and Circulars on SME Lending
On unsecured loans
In theory, no technical prohibition for granting of
loans without collateral except for DOSRI limits
However, an unsecured loan for banks’ risk-based
CAR is a 100% risk weight on capital
Also, in the event the loan turns past due, loan loss
provisioning is immediately high
Not eligible for rediscounting
Effectively, there is disincentive to lending without
Policy Execution
4. e) Bangko Sentral ng Pilipinas (BSP)
Regulations and Circulars on SME Lending
 Supported the creation of independent Credit
Surety Fund (CSF) set aside by LGUs
 Provides guarantee which secures the loan of
MSMEs with local banks and facilitates lending
without collateral
 CSFs are too small and without muscle; model is
not cognizant of how guarantee programs work
Policy Execution
f) Bangko Sentral ng Pilipinas (BSP) Regulations and
Circulars on SME Lending
Reserve Requirements
PFIs of SB Corp are exempted from reserve
requirements by BSP under SBC Wholesale Lending
Program, encouraging banks to expand their MSME
loan portfolio
However, BSP also runs its rediscounting window,
sometimes at concessionary/subsidized rates, in
competition with GFIs’ wholesale lending programs
Policy Execution
Bangko Sentral ng Pilipinas (BSP) Regulatory
Framework on Microfinance
Issuance of circulars governing the practice of
microfinance in the banking sector—rediscounting,
recognition of microfinance (no collateral, loan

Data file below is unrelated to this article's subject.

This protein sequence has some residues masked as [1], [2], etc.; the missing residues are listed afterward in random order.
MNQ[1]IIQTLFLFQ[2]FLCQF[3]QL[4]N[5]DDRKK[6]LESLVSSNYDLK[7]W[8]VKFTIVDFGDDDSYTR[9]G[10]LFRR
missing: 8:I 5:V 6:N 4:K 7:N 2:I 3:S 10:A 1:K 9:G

documentation), allow branching, etc.
Modified Manual of Examination
Promotion and Advocacy
Philippines cited by EIU as having the best overall
regulatory environment for microfinance on banks.
However, BSP does not cover NGOs and cooperatives.
Execution is opaque
Implementing rules not following the spirit of basic
Under-funded and undersized programs—not
commensurate to mandate; unwillingness to make the
Inter-agency conflict—apparent weakness in
Business model inconsistent with program objectives
Costs and benefits of some proportionate regulatory
schemes not well-measured
Objectives are at cross-purpose
Major changes in Microfinance; Uneven policy
execution in SME Finance.
 Government intervention by way of
proportionate regulatory action must:
 Focus on reducing risks and transaction costs
associated with MSME lending
 Balance the benefits of regulation/supervision
against the costs and risks of no
 Aim for consistency across stakeholders and
 Government intervention by way of proportionate
regulatory action must:
 Serve as co-investor, thus, a source of risk capital
 Educate private capital on how to lend to SME
(capacity building)
 Channel capital in strategic directions
 Be designed for effective implementation, execution,
and enforcement
 Be “enlightened”
ADB (2000), “The Role of Central Banks in Asia and the Pacific: Overview”
Canada Small Business Financing Act (2009), “Comprehensive Review Report 20042009),” [ ]
CGAP (2011), “Recommendations for Proportionate Regulation and Supervision of
Microfinance,” INCITRAL Colloquium on Microfinance
Clinton, Lindsay (2010), “India Journal: What’s Policy Got to Do With Social
Enterprise?” (
Fan, Qimiao (The World Bank), Presentation during the “Workshop on Improving
Access to Finance for SMEs in Asia-Pacific Region, June 16-17, 2008
Sibold, S. (2005), “Addressing the Burden of Regulation in Canada—The Case for
Proportionate Regulation,”
Thornley, B. et al (2011), “Case 12: Priority Sector Lending,” in Impact Investing, A
Framework for Policy Design and Analysis
Wikipedia, Community Reinvestment Act
[email protected]